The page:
Magazine article Clinical Psychiatry News

Perspective

Magazine article Clinical Psychiatry News

Perspective

Article excerpt

People who have chronic pain are extraordinarily clear about the devastating impact this problem has on their psychological balance. The resulting sense of helplessness often generates a great deal of grief, depression, stress, pessimism, and loneliness.

People who have never experienced severe, chronic pain, however, have no idea how disruptive it can be. Because of this, they may erroneously assume (and even suggest) that the pain is purely psychological or a sign of weakness of character or will--sentiments that further isolate and alienate the sufferers.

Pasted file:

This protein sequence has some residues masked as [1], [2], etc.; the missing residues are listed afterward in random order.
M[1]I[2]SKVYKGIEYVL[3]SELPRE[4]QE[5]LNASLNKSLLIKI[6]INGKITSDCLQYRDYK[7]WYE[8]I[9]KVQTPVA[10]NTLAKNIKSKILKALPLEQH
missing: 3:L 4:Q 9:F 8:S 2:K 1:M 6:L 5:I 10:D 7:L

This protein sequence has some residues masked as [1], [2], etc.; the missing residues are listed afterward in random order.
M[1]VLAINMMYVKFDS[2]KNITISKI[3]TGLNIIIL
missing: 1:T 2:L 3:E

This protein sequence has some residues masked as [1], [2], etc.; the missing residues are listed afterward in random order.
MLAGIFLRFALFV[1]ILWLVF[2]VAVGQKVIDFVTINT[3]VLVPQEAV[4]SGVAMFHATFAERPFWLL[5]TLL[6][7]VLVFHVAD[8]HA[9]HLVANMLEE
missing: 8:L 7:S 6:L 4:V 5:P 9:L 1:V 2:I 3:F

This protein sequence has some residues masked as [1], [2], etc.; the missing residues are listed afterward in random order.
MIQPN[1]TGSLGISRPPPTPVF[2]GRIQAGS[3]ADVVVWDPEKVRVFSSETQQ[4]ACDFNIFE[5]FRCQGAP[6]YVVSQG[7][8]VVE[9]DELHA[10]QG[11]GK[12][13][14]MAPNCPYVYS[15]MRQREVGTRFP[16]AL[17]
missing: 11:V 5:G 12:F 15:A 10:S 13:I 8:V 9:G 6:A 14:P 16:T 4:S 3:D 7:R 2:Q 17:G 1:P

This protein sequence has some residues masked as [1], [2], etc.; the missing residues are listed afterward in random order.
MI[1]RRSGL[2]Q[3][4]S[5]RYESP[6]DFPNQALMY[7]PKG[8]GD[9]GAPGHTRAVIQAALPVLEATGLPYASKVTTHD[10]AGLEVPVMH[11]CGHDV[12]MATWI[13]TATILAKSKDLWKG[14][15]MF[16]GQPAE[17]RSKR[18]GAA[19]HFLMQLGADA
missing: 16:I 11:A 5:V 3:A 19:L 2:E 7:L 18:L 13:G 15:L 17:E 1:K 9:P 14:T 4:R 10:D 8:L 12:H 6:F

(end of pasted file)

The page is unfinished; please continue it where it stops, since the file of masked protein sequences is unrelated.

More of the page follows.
This isolation is exacerbated by the current health care culture. Although some understanding exists of the medical conundrum of pain, the psychiatric ramifications are very much an afterthought. The proactive approach of considering mind and body takes a back seat to the mechanistic approach of trying to heal the physical body while ignoring the mind.

This approach is rather typical of Western medicine and has its origins as far back as the Descartes doctrine of the distinction between the mind and body.

Because Western medicine focuses so intently on the mechanistic view of life and well-being, we don't have evidence of the efficacy of other, more esoteric forms of healing, such as acupuncture, meditation, prayer, and support group activities. …

Search by... Author
Show... All Results Primary Sources Peer-reviewed

Oops!

An unknown error has occurred. Please click the button below to reload the page. If the problem persists, please try again in a little while.